Else Ury describes in Nesthäkchen and the World War the experiences of Annemarie Braun, who is eleven years old when the story begins and thirteen when it ends. Annemarie's father serves as an army surgeon in France. Annemarie’s mother is in England with relatives and is not able to return to Germany due to the outbreak of war. Annemarie and her two older brothers, Hans and Klaus, are cared for by a grandmother. Much of Ury’s narrative deals with Annemarie’s experiences with a new classmate, the German-Polish Vera, who does not speak German at the beginning of the story. The popular, headstrong Annmarie coldly excludes Vera from her circle of friends as a foreigner and an alleged spy, making the beautiful, friendly Vera into a class pariah. The resolution of this painful relational aggression builds to a shocking, ringing climax, which has enthralled readers since the book’s publication. Moreover, the ominously unfolding war in the background gives Nesthäkchen and the World War poignancy and depth, a timeless commentary on the brutal nature of war.

After 1945 the new publisher removed Nesthäkchen and the World War from the Nesthäkachen series, because the book was on the censorship list of the allied control boards. Ury was, like most German Jews, fiercely patriotic, and her descriptions of the events in and around the First World War were classified as glorifying war. Since 1945 the Nesthäkchen series has consisted of only 9 volumes. Steven Lehrer translated Nesthäkchen and the World War into English in 2006.[5] Ury also wrote other books and stories, primarily for girls and young women. German women still buy and read Ury's books, almost all of which are in print.

Works[edit]

Nesthäkchen series[edit]

  • 1913/18 Nesthäkchen und ihre Puppen
  • 1915/18 Nesthäkchens erstes Schuljahr
  • 1915/21 Nesthäkchen im Kinderheim (Translation: Nesthäkchen in the Children's Sanitorium)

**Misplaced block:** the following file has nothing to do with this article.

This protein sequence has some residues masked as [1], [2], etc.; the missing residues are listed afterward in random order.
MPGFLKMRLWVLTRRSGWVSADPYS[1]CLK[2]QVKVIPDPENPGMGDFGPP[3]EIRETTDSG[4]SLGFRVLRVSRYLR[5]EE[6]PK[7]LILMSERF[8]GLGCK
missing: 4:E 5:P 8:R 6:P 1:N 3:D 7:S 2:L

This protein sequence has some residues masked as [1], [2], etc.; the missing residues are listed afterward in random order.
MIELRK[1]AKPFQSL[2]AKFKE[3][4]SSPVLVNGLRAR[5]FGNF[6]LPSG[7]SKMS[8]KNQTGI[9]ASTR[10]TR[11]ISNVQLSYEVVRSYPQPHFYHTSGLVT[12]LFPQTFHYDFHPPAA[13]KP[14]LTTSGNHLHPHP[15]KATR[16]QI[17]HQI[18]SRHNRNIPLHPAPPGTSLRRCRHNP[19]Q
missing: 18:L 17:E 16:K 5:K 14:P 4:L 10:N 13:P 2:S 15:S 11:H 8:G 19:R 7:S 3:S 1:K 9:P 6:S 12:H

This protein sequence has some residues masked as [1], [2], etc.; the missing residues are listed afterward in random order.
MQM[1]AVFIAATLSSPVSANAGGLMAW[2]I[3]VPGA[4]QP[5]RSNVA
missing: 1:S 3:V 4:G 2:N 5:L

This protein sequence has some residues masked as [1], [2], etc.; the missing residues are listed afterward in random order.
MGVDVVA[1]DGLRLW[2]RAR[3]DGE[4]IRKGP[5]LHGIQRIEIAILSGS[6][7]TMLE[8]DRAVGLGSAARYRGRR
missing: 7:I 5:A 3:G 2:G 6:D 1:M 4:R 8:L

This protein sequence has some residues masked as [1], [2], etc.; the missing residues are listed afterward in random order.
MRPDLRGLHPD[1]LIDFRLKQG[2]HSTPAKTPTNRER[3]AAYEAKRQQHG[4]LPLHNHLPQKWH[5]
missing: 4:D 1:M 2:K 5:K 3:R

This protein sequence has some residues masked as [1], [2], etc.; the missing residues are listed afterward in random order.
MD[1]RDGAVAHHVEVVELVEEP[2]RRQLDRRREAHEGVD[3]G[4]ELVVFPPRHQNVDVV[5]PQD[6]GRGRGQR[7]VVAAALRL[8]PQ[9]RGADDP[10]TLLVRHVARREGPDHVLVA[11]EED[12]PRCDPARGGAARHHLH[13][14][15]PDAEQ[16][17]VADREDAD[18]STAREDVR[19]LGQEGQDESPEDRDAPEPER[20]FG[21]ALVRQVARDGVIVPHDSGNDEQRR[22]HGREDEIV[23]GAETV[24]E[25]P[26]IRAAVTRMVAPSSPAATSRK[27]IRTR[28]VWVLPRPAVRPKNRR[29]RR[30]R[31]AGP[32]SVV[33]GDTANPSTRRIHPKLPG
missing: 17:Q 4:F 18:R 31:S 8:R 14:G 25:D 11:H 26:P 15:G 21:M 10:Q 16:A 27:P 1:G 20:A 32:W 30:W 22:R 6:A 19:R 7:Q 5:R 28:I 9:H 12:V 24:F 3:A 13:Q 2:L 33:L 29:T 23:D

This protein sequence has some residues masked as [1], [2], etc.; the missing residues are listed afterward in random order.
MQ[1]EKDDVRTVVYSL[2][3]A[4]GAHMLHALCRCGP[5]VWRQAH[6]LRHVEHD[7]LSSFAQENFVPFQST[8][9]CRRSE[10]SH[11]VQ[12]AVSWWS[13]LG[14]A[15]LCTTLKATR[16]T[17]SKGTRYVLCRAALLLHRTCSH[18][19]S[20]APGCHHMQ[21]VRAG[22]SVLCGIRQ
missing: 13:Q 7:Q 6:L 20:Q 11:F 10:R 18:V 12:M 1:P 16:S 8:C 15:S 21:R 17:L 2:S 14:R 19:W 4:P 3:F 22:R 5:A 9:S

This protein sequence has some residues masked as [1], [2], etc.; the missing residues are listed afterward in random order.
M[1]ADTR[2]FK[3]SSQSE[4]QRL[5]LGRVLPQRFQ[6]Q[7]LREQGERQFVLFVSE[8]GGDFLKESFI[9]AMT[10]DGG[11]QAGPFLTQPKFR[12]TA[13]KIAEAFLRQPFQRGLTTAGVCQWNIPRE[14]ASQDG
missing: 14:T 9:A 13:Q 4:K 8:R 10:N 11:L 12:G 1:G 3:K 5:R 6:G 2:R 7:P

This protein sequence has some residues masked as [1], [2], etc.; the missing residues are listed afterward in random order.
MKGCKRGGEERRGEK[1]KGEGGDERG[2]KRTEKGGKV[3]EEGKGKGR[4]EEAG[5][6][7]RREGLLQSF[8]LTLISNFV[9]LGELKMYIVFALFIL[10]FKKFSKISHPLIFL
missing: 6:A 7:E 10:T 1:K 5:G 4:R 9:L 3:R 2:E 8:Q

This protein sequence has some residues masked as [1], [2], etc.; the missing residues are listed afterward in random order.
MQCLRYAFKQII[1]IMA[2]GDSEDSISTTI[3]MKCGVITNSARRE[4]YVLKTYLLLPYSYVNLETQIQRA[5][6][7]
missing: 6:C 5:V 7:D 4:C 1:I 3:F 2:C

• 1917/21 Nesthäkchen und der Weltkrieg (Translation: Nesthäkchen and the World War)[6]
  • 1919 Nesthäkchens Backfischzeit
  • 1921 Nesthäkchen fliegt aus dem Nest
  • 1923 Nesthäkchen und ihre Küken
  • 1924 Nesthäkchens Jüngste
  • 1924 Nesthäkchen und ihre Enkel
  • 1925 Nesthäkchen im weißen Haar

Professors Zwillinge series[edit]

  • 1923 Professors Zwillinge Bubi und Mädi
  • 1925/26 Professors Zwillinge in der Waldschule
  • 1927 Professors Zwillinge in Italien
  • 1928 Professors Zwillinge im Sternenhaus
  • 1929 Professors Zwillinge – Von der Schulbank ins Leben

Novels[edit]

  • 1906 Studierte Mädel
  • 1908 Goldblondchen
  • 1910 Baumeisters Rangen
  • 1911 Vierzehn Jahr' und sieben Wochen
  • 1913 Kommerzienrats Olly
  • 1914 Das graue Haus
  • 1916 Dornröschen
  • 1917 Das Ratstöchterlein von Rothenburg
  • 1918 Flüchtlingskinder
  • 1919 Lieb Heimatland
  • 1920 Lilli Liliput
  • 1921 Hänschen Tunichgut
  • 1925 Lillis Weg
  • 1929 Studierte Mädel von heute
  • 1930 Das Rosenhäusel
  • 1930 Wie einst im Mai
  • 1933 Kläuschen und Mäuschen
  • 1933 Jugend voraus

Short Story Collections[edit]

  • 1905 Was das Sonntagskind erlauscht
  • 1910 Babys erstes Geschichtenbuch
  • 1914 Huschelchen
  • 1917 Lotte Naseweis
  • 1923 Jungmädelgeschichten
  • 1931 Wir Mädels aus Nord und Süd
  • 1932 Für meine Nesthäkchenkinder

Notes[edit]

  1. ^ "H-Net Review of Nesthäkchen and the World War". H-net.org. Retrieved 2012-02-10. 
  2. ^ Lüke, Martina. “Else Ury – A Representative of the German-Jewish Bürgertum. Not an Essence but a Positioning”: German-Jewish Women Writers 1900-38. Eds. Godela Weiss-Sussex and Andrea Hammel. Martin Meidenbauer Verlag: München, 2009 and Institute of Germanic & Romance Studies; School of Advanced Study, University of London, 2009 (Publication of the Institute of Germanic Studies, 93). 77-93.
  3. ^ Lehrer, Steven (2000). Wannsee house and the Holocaust. McFarland & Company. p. 104. ISBN 978-0-7864-0792-7. 
  4. ^ "Else Ury exhibit, Wannsee House (in German)". Ghwk.de. Retrieved 2012-02-10. 
  5. ^ Nesthäkchen and the World War on Google Books. Books.google.com. Retrieved 2012-02-10. 
  6. ^ "Nesthäkchen and the World War". Stevenlehrer.com. Retrieved 2012-02-10. 

Further reading[edit]

Frankfurt/Main: dipa 1983. (= Jugend und Medien. 4.) ISBN 3-7638-0117-0. S. 263-336.

  • Gesamtverzeichnis des deutschsprachigen Schrifttums (Geils, Peter)

External links[edit]